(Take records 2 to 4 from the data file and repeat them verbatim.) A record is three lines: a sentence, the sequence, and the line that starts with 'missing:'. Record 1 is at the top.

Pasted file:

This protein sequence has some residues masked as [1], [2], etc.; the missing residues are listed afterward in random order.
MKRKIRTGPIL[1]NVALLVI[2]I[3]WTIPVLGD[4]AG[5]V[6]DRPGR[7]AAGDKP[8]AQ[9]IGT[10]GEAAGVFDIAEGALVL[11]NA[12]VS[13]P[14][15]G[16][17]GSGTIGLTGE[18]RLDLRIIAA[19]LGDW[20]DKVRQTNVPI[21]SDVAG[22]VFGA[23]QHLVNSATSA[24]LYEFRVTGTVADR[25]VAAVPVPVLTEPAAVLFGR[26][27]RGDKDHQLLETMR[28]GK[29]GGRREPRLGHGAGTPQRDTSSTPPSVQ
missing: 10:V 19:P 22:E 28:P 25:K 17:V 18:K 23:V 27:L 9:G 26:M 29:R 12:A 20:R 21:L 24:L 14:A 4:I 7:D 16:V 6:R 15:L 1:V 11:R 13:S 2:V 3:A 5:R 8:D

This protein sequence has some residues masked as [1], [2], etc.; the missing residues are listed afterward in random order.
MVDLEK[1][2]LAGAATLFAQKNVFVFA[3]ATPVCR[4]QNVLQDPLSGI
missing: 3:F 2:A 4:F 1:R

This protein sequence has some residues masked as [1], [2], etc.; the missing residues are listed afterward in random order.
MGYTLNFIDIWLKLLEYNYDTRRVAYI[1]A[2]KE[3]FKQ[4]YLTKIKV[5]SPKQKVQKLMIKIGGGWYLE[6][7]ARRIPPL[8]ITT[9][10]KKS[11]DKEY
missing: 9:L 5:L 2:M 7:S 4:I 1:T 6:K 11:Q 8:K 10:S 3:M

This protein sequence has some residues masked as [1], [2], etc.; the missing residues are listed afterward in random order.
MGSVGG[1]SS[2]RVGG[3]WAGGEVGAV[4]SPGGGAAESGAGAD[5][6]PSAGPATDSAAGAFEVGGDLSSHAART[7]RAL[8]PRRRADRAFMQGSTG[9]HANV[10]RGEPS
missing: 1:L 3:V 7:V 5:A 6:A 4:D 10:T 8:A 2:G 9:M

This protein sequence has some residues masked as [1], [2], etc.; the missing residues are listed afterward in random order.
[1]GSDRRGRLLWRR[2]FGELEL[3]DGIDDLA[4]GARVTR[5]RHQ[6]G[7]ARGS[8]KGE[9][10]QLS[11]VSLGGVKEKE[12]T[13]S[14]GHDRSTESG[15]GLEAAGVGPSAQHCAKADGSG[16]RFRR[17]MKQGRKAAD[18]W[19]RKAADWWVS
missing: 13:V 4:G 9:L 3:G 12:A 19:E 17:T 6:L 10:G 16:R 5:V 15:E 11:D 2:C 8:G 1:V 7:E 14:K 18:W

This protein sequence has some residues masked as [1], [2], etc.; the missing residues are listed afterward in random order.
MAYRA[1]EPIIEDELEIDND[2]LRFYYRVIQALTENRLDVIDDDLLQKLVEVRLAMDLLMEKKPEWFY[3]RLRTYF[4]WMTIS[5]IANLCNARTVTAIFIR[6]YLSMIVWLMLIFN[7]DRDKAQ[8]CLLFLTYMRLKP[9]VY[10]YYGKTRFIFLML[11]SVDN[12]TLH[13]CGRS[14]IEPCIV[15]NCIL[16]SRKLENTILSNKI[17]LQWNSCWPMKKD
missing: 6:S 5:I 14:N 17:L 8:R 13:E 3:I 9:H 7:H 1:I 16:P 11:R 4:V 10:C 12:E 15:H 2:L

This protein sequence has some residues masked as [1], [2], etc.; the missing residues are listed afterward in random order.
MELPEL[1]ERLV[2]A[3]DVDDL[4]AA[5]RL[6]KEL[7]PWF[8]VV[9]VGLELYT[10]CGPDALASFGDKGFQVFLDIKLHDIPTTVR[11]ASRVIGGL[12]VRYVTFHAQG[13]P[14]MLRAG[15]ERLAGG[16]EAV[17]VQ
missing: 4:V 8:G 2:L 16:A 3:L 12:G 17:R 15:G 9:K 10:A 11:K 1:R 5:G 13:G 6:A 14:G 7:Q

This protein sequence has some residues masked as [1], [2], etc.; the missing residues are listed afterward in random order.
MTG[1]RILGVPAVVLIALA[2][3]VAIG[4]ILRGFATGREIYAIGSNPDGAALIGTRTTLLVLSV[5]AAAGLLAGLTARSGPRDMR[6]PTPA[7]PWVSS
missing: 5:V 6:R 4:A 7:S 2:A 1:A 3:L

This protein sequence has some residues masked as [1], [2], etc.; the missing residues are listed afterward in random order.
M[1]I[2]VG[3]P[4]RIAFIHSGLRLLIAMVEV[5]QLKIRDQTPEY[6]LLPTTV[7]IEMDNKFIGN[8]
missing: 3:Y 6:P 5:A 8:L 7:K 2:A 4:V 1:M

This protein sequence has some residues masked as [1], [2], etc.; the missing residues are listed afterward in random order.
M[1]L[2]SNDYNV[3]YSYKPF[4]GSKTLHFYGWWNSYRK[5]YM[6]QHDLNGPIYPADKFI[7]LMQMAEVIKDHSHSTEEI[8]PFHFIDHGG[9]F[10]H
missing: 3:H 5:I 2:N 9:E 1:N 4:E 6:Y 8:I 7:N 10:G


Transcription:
This protein sequence has some residues masked as [1], [2], etc.; the missing residues are listed afterward in random order.
MVDLEK[1][2]LAGAATLFAQKNVFVFA[3]ATPVCR[4]QNVLQDPLSGI
missing: 3:F 2:A 4:F 1:R

This protein sequence has some residues masked as [1], [2], etc.; the missing residues are listed afterward in random order.
MGYTLNFIDIWLKLLEYNYDTRRVAYI[1]A[2]KE[3]FKQ[4]YLTKIKV[5]SPKQKVQKLMIKIGGGWYLE[6][7]ARRIPPL[8]ITT[9][10]KKS[11]DKEY
missing: 9:L 5:L 2:M 7:S 4:I 1:T 6:K 11:Q 8:K 10:S 3:M

This protein sequence has some residues masked as [1], [2], etc.; the missing residues are listed afterward in random order.
MGSVGG[1]SS[2]RVGG[3]WAGGEVGAV[4]SPGGGAAESGAGAD[5][6]PSAGPATDSAAGAFEVGGDLSSHAART[7]RAL[8]PRRRADRAFMQGSTG[9]HANV[10]RGEPS
missing: 1:L 3:V 7:V 5:A 6:A 4:D 10:T 8:A 2:G 9:M